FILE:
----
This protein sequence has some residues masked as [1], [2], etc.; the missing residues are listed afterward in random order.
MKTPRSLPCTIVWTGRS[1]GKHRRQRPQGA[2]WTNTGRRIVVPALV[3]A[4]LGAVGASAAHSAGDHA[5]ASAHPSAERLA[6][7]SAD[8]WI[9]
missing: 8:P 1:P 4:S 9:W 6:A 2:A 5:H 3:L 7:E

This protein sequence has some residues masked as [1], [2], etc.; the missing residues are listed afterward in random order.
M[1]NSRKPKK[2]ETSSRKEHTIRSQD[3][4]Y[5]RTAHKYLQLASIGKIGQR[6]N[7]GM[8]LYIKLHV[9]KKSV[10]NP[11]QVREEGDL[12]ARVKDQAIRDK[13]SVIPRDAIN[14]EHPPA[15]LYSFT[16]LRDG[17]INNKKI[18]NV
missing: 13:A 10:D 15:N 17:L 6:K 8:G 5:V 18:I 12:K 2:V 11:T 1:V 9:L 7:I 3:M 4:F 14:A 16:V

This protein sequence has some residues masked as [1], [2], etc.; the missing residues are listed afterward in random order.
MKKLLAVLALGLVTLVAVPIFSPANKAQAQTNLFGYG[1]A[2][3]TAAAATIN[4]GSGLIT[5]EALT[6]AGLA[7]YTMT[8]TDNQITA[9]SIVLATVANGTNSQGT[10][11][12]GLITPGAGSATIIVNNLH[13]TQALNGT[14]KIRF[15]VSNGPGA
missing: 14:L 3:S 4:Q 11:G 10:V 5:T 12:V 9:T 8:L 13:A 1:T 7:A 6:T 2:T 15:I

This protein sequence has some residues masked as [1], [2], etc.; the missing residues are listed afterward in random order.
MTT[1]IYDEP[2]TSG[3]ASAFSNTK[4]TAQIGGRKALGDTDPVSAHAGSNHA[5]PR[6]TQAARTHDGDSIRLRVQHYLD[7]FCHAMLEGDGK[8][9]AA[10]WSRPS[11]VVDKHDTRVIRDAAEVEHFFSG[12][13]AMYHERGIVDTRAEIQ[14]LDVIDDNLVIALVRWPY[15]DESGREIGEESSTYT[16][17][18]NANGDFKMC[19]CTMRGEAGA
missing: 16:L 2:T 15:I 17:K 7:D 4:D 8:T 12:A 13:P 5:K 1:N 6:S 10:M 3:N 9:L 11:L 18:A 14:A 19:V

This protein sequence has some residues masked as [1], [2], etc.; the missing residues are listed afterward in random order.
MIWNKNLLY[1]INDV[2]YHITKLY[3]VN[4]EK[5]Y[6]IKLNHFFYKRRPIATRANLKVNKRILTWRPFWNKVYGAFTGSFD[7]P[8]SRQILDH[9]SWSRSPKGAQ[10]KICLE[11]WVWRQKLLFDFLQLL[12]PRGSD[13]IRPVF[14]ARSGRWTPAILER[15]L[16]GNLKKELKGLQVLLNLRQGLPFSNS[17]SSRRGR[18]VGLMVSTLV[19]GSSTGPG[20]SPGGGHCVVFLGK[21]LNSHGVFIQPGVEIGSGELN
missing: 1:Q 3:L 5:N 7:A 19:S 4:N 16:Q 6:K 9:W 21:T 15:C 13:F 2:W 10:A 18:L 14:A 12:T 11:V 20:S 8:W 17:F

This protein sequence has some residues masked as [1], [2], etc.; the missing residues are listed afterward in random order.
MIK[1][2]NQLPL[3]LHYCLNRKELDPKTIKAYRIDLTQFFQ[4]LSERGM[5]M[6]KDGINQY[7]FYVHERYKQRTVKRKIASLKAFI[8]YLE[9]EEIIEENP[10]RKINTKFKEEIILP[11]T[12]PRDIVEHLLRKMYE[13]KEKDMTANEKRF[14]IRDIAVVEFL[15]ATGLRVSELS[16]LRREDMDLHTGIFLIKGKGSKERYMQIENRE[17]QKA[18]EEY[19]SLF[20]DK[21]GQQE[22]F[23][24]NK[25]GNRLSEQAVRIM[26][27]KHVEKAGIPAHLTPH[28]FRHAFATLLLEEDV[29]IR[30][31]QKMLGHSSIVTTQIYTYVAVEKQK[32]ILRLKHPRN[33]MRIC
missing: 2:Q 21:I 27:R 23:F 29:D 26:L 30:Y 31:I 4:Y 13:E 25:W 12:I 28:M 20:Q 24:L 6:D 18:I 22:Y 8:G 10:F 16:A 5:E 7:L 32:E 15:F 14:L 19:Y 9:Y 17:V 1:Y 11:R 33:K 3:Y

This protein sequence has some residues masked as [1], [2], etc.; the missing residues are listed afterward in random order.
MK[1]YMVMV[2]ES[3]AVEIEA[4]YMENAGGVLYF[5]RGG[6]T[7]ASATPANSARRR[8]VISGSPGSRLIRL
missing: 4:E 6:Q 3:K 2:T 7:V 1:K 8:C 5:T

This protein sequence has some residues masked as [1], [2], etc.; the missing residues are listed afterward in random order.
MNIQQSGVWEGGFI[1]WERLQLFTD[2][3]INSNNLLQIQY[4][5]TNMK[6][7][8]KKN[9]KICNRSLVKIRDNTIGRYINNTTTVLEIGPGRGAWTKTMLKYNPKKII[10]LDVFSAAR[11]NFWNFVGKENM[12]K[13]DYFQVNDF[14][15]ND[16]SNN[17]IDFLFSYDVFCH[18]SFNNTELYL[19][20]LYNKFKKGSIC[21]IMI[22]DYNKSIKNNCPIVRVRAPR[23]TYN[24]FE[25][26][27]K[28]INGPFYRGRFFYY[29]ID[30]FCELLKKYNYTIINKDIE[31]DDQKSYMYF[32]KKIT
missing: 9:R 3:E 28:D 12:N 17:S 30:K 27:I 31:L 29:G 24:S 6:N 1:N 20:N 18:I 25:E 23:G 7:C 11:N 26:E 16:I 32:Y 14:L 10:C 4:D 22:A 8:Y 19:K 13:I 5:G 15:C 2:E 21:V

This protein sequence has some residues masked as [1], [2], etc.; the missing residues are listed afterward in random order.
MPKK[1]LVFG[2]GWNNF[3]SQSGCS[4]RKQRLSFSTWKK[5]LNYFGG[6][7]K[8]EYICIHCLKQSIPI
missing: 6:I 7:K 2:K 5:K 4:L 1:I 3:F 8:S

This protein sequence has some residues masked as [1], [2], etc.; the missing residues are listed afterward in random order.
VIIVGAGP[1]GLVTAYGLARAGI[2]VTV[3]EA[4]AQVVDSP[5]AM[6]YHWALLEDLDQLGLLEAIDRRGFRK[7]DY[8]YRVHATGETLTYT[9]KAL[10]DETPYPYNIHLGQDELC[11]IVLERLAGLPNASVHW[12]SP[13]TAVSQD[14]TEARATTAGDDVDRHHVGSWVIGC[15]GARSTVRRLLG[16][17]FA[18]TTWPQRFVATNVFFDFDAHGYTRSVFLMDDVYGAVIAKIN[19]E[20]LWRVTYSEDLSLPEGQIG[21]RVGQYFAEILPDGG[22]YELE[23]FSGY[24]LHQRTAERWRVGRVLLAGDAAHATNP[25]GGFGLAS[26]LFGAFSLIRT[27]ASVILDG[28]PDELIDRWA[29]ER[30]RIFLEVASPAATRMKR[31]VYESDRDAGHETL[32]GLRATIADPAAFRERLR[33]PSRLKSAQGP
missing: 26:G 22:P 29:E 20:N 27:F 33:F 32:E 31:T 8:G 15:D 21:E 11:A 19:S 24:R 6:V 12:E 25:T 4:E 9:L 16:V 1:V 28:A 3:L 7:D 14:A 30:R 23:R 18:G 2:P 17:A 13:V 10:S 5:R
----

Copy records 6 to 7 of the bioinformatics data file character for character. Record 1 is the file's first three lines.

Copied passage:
This protein sequence has some residues masked as [1], [2], etc.; the missing residues are listed afterward in random order.
MIK[1][2]NQLPL[3]LHYCLNRKELDPKTIKAYRIDLTQFFQ[4]LSERGM[5]M[6]KDGINQY[7]FYVHERYKQRTVKRKIASLKAFI[8]YLE[9]EEIIEENP[10]RKINTKFKEEIILP[11]T[12]PRDIVEHLLRKMYE[13]KEKDMTANEKRF[14]IRDIAVVEFL[15]ATGLRVSELS[16]LRREDMDLHTGIFLIKGKGSKERYMQIENRE[17]QKA[18]EEY[19]SLF[20]DK[21]GQQE[22]F[23][24]NK[25]GNRLSEQAVRIM[26][27]KHVEKAGIPAHLTPH[28]FRHAFATLLLEEDV[29]IR[30][31]QKMLGHSSIVTTQIYTYVAVEKQK[32]ILRLKHPRN[33]MRIC
missing: 2:Q 21:I 27:R 23:F 29:D 26:L 30:Y 31:I 4:Y 13:E 25:W 12:I 28:M 20:Q 24:L 6:D 18:I 22:Y 8:G 10:F 16:A 5:E 7:L 32:E 15:F 14:L 19:Y 9:Y 17:V 1:Y 11:R 33:K 3:Y

This protein sequence has some residues masked as [1], [2], etc.; the missing residues are listed afterward in random order.
MK[1]YMVMV[2]ES[3]AVEIEA[4]YMENAGGVLYF[5]RGG[6]T[7]ASATPANSARRR[8]VISGSPGSRLIRL
missing: 4:E 6:Q 3:K 2:T 7:V 1:K 8:C 5:T